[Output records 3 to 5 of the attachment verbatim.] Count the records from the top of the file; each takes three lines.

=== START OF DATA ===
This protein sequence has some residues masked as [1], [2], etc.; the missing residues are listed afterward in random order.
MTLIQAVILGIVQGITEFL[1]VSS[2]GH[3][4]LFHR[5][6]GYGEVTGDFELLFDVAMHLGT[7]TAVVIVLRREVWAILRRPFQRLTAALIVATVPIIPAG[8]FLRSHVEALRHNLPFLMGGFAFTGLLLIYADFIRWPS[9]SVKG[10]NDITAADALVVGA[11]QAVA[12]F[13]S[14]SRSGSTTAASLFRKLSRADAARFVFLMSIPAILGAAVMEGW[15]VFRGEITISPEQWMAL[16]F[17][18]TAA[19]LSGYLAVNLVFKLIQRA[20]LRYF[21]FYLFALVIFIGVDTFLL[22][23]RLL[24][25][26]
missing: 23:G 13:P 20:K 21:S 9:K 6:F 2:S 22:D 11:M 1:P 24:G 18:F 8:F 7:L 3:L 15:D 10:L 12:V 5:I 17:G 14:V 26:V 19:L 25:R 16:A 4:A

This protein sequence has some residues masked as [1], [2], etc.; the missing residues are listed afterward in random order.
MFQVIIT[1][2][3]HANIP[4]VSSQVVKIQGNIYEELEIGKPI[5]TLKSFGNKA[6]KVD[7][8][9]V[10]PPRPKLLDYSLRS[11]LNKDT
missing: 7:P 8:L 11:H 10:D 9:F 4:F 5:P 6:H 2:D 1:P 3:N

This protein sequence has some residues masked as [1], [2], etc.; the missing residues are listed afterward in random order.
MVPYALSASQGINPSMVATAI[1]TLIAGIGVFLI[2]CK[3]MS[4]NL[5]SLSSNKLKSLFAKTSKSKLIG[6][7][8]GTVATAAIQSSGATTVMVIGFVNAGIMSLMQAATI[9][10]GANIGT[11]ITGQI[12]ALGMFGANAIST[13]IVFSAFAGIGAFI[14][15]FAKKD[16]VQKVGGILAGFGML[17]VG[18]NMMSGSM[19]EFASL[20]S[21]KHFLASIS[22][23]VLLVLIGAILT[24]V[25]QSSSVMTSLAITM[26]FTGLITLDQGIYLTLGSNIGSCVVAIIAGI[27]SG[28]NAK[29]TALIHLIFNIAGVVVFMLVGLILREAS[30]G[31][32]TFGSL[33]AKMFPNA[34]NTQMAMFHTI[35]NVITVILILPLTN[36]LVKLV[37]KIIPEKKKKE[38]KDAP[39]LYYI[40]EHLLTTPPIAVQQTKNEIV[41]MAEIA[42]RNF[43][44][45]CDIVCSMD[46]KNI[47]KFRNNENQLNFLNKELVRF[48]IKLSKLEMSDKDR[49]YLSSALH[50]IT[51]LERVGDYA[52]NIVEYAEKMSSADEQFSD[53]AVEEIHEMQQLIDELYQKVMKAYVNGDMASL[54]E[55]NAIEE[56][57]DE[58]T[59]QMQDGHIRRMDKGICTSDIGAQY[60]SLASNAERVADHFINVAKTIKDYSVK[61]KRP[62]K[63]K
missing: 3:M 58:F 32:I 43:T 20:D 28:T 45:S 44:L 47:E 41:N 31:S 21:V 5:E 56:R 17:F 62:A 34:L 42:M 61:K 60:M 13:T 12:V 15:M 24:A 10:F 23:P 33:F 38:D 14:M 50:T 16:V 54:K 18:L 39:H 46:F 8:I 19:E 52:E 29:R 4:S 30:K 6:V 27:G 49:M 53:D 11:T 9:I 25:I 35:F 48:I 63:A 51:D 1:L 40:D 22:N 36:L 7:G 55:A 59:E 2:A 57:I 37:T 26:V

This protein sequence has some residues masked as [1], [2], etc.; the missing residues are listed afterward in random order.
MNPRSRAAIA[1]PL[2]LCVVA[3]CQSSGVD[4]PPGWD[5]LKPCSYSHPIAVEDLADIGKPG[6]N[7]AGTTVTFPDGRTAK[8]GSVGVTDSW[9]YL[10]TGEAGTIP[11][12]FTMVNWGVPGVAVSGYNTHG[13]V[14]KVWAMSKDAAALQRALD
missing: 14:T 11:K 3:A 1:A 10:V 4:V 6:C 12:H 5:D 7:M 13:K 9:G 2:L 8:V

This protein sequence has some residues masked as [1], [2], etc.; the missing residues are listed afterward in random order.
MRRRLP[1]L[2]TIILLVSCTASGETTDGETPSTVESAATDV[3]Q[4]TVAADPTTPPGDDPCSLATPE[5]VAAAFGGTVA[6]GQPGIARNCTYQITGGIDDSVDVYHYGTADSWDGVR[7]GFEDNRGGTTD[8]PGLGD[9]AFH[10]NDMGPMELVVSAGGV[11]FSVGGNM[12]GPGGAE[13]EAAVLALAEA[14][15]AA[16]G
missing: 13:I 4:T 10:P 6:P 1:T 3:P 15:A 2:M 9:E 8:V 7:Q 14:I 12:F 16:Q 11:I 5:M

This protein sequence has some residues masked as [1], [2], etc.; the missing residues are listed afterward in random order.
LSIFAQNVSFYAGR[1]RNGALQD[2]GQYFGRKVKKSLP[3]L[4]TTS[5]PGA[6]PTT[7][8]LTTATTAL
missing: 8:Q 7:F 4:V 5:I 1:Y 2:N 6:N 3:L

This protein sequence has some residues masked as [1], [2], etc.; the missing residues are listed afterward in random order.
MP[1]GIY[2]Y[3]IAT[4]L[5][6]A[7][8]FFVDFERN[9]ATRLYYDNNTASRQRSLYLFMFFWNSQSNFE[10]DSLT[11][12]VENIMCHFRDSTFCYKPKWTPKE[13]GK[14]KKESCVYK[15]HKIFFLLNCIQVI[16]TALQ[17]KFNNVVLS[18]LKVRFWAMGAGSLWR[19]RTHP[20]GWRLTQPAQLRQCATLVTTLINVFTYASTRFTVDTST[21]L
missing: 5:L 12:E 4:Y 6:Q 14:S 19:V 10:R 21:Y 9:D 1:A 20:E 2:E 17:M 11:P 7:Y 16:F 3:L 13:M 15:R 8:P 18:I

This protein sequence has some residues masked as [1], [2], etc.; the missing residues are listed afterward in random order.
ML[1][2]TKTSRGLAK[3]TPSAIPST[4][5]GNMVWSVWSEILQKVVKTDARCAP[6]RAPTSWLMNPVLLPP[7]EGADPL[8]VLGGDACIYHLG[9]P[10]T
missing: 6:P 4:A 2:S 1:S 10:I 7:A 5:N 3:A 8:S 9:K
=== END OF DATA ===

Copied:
This protein sequence has some residues masked as [1], [2], etc.; the missing residues are listed afterward in random order.
MVPYALSASQGINPSMVATAI[1]TLIAGIGVFLI[2]CK[3]MS[4]NL[5]SLSSNKLKSLFAKTSKSKLIG[6][7][8]GTVATAAIQSSGATTVMVIGFVNAGIMSLMQAATI[9][10]GANIGT[11]ITGQI[12]ALGMFGANAIST[13]IVFSAFAGIGAFI[14][15]FAKKD[16]VQKVGGILAGFGML[17]VG[18]NMMSGSM[19]EFASL[20]S[21]KHFLASIS[22][23]VLLVLIGAILT[24]V[25]QSSSVMTSLAITM[26]FTGLITLDQGIYLTLGSNIGSCVVAIIAGI[27]SG[28]NAK[29]TALIHLIFNIAGVVVFMLVGLILREAS[30]G[31][32]TFGSL[33]AKMFPNA[34]NTQMAMFHTI[35]NVITVILILPLTN[36]LVKLV[37]KIIPEKKKKE[38]KDAP[39]LYYI[40]EHLLTTPPIAVQQTKNEIV[41]MAEIA[42]RNF[43][44][45]CDIVCSMD[46]KNI[47]KFRNNENQLNFLNKELVRF[48]IKLSKLEMSDKDR[49]YLSSALH[50]IT[51]LERVGDYA[52]NIVEYAEKMSSADEQFSD[53]AVEEIHEMQQLIDELYQKVMKAYVNGDMASL[54]E[55]NAIEE[56][57]DE[58]T[59]QMQDGHIRRMDKGICTSDIGAQY[60]SLASNAERVADHFINVAKTIKDYSVK[61]KRP[62]K[63]K
missing: 3:M 58:F 32:I 43:T 20:D 28:T 45:S 44:L 47:E 41:N 31:S 21:V 5:E 56:R 17:F 62:A 34:L 42:M 61:K 60:M 13:T 12:V 15:M 24:A 10:F 23:P 33:F 38:D 14:M 50:T 16:V 54:K 18:L 39:H 46:F 8:I 19:E 52:E 29:R 4:S 30:K 6:V 27:G 49:M 53:D 11:T 9:I 25:I 35:F 48:I 63:A 51:D 1:L 40:D 22:N 36:L 7:G 55:A 59:E 2:A 57:I 37:T 26:V

This protein sequence has some residues masked as [1], [2], etc.; the missing residues are listed afterward in random order.
MNPRSRAAIA[1]PL[2]LCVVA[3]CQSSGVD[4]PPGWD[5]LKPCSYSHPIAVEDLADIGKPG[6]N[7]AGTTVTFPDGRTAK[8]GSVGVTDSW[9]YL[10]TGEAGTIP[11][12]FTMVNWGVPGVAVSGYNTHG[13]V[14]KVWAMSKDAAALQRALD
missing: 14:T 11:K 3:A 1:A 10:V 4:V 6:C 12:H 5:D 7:M 13:K 9:G 2:L 8:V

This protein sequence has some residues masked as [1], [2], etc.; the missing residues are listed afterward in random order.
MRRRLP[1]L[2]TIILLVSCTASGETTDGETPSTVESAATDV[3]Q[4]TVAADPTTPPGDDPCSLATPE[5]VAAAFGGTVA[6]GQPGIARNCTYQITGGIDDSVDVYHYGTADSWDGVR[7]GFEDNRGGTTD[8]PGLGD[9]AFH[10]NDMGPMELVVSAGGV[11]FSVGGNM[12]GPGGAE[13]EAAVLALAEA[14][15]AA[16]G
missing: 13:I 4:T 10:P 6:P 1:T 3:P 15:A 2:M 9:E 8:V 7:Q 14:I 12:F 16:Q 11:I 5:M